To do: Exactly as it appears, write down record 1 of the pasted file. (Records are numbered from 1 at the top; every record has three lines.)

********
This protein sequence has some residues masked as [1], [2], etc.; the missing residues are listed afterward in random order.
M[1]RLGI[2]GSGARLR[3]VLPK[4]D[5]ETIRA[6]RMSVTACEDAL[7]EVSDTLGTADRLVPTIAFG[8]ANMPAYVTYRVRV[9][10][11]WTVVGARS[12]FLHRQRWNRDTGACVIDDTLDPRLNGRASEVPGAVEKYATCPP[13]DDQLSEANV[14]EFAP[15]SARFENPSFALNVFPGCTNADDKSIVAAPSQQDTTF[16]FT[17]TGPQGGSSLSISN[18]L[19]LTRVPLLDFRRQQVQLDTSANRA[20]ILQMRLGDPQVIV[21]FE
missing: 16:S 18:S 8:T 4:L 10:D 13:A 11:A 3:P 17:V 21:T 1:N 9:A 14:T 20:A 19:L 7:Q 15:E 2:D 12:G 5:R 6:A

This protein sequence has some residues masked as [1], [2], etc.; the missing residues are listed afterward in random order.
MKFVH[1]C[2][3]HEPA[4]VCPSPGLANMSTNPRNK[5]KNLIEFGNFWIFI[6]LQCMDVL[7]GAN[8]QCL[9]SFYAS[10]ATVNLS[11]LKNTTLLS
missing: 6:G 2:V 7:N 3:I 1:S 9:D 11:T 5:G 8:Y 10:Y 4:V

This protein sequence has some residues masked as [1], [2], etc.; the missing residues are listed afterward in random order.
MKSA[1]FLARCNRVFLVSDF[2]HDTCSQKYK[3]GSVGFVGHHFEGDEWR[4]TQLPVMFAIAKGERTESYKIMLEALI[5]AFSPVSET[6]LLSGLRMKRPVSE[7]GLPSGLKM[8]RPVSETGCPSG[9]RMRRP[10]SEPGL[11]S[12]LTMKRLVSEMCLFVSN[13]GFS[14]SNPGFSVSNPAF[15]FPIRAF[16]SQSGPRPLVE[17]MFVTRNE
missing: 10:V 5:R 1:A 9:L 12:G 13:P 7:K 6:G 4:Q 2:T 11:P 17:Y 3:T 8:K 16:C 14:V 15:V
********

This protein sequence has some residues masked as [1], [2], etc.; the missing residues are listed afterward in random order.
M[1]RLGI[2]GSGARLR[3]VLPK[4]D[5]ETIRA[6]RMSVTACEDAL[7]EVSDTLGTADRLVPTIAFG[8]ANMPAYVTYRVRV[9][10][11]WTVVGARS[12]FLHRQRWNRDTGACVIDDTLDPRLNGRASEVPGAVEKYATCPP[13]DDQLSEANV[14]EFAP[15]SARFENPSFALNVFPGCTNADDKSIVAAPSQQDTTF[16]FT[17]TGPQGGSSLSISN[18]L[19]LTRVPLLDFRRQQVQLDTSANRA[20]ILQMRLGDPQVIV[21]FE
missing: 16:S 18:S 8:T 4:L 10:D 13:A 11:A 3:P 17:V 21:T 1:N 9:A 14:T 20:A 19:L 7:Q 15:E 2:D 12:G 5:R 6:A